Beware of scammers who want to steal your coronavirus stimulus payment or personal information. Scammers know the government is sending out relief money and they’re cooking up scams to trick you out of your payment or steal your personal information. Ignore calls, texts, and emails about stimulus payments from the government.
Important information about the payments:
1. You may not need to do anything to receive the payment. As long as you filed taxes for 2018 and/or 2019, the federal government likely has the information it needs to send you your money. Social Security recipients and railroad retirees who are otherwise not required to file a tax return also do not need to do anything to receive their money. If you otherwise have not filed taxes recently, you may need to submit a simple tax return to get your check.
2. Do not give anyone your personal information to “sign-up” for your relief check. There is nothing to sign up for. Anyone calling to ask for your personal information, like your Social Security number, PayPal account, or bank information is a scammer, plain and simple. Also be on the lookout for email phishing scams, where scammers pretend to be from the government and ask for your information as part of the “sign-up” process for the checks.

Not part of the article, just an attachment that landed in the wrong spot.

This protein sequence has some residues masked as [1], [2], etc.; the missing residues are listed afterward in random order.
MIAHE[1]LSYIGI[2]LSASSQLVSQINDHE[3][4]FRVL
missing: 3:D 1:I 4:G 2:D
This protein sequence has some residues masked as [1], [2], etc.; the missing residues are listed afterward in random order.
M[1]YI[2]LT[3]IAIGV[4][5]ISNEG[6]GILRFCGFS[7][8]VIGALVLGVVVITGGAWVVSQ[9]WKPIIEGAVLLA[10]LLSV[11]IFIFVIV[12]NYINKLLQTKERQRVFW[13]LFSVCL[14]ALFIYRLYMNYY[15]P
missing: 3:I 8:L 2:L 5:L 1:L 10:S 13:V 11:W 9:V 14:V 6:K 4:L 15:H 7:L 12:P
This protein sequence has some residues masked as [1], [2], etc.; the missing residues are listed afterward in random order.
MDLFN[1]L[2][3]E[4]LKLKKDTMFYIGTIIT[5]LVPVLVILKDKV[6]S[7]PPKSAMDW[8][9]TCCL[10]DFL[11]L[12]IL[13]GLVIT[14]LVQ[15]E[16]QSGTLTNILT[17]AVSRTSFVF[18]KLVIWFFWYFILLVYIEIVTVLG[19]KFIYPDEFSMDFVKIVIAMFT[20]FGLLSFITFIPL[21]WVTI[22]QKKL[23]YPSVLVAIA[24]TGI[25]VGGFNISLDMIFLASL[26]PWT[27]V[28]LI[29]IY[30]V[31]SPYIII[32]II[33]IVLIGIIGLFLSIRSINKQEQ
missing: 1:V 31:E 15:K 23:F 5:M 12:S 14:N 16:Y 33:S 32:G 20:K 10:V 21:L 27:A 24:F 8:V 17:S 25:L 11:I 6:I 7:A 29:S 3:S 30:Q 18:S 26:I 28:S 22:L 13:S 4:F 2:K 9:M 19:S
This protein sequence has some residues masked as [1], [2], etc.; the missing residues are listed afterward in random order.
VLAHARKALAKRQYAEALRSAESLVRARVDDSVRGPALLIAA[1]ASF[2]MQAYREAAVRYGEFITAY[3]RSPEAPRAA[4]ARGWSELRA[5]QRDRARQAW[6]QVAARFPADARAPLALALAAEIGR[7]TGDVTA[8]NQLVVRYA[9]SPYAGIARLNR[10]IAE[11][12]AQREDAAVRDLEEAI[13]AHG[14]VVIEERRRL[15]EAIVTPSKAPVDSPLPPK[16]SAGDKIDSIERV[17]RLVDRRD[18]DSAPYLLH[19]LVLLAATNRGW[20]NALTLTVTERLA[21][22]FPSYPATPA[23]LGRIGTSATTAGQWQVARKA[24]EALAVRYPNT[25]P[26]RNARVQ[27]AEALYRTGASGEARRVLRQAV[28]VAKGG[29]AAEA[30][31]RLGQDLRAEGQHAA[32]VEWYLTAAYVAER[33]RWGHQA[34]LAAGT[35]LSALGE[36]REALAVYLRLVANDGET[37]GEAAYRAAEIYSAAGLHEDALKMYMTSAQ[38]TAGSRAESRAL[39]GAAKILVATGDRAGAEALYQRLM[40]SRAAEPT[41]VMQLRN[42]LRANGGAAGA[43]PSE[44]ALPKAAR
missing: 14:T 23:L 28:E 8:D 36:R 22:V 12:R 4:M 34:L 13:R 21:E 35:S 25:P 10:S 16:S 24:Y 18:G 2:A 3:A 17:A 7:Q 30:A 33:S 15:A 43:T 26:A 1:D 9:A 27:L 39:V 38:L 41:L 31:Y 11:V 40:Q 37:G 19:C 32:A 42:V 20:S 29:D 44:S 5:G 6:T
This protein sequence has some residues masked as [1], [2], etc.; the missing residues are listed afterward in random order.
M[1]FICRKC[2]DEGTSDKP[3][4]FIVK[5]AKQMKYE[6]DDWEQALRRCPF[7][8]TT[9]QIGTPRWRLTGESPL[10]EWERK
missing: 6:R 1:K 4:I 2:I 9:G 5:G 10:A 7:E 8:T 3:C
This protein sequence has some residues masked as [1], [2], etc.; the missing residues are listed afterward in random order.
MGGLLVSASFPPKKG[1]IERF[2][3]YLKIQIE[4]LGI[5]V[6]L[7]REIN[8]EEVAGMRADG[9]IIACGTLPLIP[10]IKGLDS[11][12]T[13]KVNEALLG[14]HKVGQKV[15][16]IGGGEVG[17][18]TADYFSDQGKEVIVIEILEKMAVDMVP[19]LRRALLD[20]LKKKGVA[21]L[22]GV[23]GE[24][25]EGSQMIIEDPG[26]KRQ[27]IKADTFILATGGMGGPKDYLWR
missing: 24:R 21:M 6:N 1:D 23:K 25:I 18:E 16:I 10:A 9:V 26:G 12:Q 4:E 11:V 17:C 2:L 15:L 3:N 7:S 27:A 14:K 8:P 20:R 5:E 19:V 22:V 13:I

3. To set up direct deposit of your check, communicate only with the IRS at irs.gov/coronavirus. And you only need to do this if you didn’t give the IRS your bank information on your 2018 or 2019 return.
4. To get official updates and more information, visit the IRS’s page on economic impact payments. And if you come across a scammer trying to take your check, we want to hear about it. Report it to your state or territorial attorney general.
5. If someone has stolen your stimulus check or identity, report it to the FTC and IRS here.
6. If you have questions about Economic Impact Payment (EIP) cards, the Department of Treasury has provided information here. Per the Department, to validate an EIP card, you will be asked to provide, at minimum, your name, address, and social security number. You will also be asked to create a 4-digit PIN required for ATM transactions and automated assistance and to hear your balance. For your account security, do not use personal information as your PIN. For cards with more than one name, only the primary cardholder (listed first on the card) may activate the card. The Department is working with a private company, Money Network Financial, LLC, to assist with the EIP card program. For further details about EIP cards, including FAQ’s please visit the company’s website here.